Prodeko Alumni society takes on the challenge of life-long learning with the help of peer power
For the first time in autumn 2018, Aalto University Department of Industrial Engineering and Management and the alumni society of its guild, Prodeko, have tried out the model of life-long learning based on collaborative learning between alumni. Working together and on a voluntary basis, student and alumni associations and teaching staff have planned and implemented two courses for the alumni of the Department of Industrial Engineering and Management.
Prodeko Lifelong Learning courses’ first topics are challenges related to the implementation of acquisitions, and the development of personal leadership. The alumni have shared their experiences on the course topics gained throughout their working careers in the spirit of collaborative learning. The department’s professors have complemented the peer discussion with their own insights and through current scientific research.
‘Prodeko alumni’s idea to update a degree on a voluntary basis is great. It is exciting to compare experiences gained throughout one’s career with the other alumni’, says one of the course participants, Managing Partner of Redstone Nordics Kaj Hagros.
I learned a lot from the other alumni participants, but also from the very suitable scientific articles. Thanks to the course, I now understand the strengths of my own organisation better, and know how to benefit from them in the future’, says Director, Mergers & Acquisitions at Esperi Care Oy Sebastian Knight, who also participated in the course.
Thanks to the course, I now understand the strengths of my own organisation better, and know how to benefit from them in the future.
The course on personal leadership and growth focuses on, for instance, the principles of leadership, practices of self-management, interrelationships and the maintenance of personal well-being. Under the guidance of Jari Ylitalo and Juha Äkräs, the participants examine their own day-to-day practices, interview their partners, experiment with change, create a development plan for themselves, and share their experiences in peer discussions.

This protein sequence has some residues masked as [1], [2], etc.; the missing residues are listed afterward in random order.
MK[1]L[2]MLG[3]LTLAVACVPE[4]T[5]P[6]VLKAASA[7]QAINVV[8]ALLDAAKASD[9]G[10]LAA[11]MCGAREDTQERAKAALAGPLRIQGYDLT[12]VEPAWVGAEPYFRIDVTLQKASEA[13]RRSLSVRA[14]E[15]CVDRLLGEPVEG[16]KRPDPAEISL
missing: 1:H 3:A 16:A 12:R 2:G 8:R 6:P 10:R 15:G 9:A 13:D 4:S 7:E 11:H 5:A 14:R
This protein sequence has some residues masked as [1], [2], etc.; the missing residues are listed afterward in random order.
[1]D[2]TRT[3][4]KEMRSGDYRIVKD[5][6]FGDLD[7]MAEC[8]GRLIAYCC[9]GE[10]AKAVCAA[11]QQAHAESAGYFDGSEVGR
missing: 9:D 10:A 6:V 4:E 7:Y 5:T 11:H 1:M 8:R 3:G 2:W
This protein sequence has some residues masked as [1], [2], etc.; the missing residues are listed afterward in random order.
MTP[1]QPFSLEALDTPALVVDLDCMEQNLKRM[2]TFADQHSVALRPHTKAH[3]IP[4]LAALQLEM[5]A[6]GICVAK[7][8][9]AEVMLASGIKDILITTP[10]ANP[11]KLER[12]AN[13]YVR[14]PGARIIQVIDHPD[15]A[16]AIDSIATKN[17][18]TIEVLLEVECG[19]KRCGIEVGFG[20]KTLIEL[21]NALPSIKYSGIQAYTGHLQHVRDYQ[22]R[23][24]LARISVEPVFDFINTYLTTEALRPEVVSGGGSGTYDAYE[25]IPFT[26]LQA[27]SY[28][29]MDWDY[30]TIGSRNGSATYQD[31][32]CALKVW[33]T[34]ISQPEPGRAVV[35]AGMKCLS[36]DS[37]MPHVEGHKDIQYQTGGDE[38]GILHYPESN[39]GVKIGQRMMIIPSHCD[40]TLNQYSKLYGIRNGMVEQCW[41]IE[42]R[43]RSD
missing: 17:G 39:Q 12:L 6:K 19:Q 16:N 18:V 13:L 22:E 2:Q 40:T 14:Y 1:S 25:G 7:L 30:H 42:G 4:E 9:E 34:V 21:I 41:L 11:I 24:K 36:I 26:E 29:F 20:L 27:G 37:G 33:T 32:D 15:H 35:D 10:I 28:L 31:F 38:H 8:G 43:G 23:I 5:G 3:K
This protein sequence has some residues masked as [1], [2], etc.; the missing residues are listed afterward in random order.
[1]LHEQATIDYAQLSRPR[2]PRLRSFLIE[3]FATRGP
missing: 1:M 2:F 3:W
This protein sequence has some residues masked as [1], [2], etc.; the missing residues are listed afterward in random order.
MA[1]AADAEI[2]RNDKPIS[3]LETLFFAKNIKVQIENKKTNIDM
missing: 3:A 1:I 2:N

‘We are all incomplete in some way, and have a need for discussion and reflection on our own well-being, development and learning. The most meaningful benefits of a course like this are taking time to focus on one’s personal issues, discussing and sharing experiences with peers, as well as receiving tips for your daily life’, Jari Ylitalo says.
Head of the Department of Industrial Engineering and Management Risto Rajala says that new operational models will be created on the basis of this experiment, which will benefit all university graduates, as well as people studying or working at the university.
‘Continuous learning is an increasingly important part of everyone’s working career. Operational models developed during the experiment received very positive feedback from the participants.’
Continuous learning is an increasingly important part of everyone’s working career.
After analysing the pilot courses’ results, the intention is to continue and develop our activities within life-long learning. The 2019 Chair of Prodeko Alumni Karla Nieminen says that the following courses are already under development, and next the alumni will learn something new at the shared seminar of the guild, the department and the alumni. The seminar will be organised in April under the theme of ‘Business with Purpose’.
‘From the Alumni’s perspective, one of our most important tasks is to support the professional development of our members.’
As the project continues, the objective is to develop new operational models for solving the needs of life-long learning within the entire Aalto University and the society as a whole.
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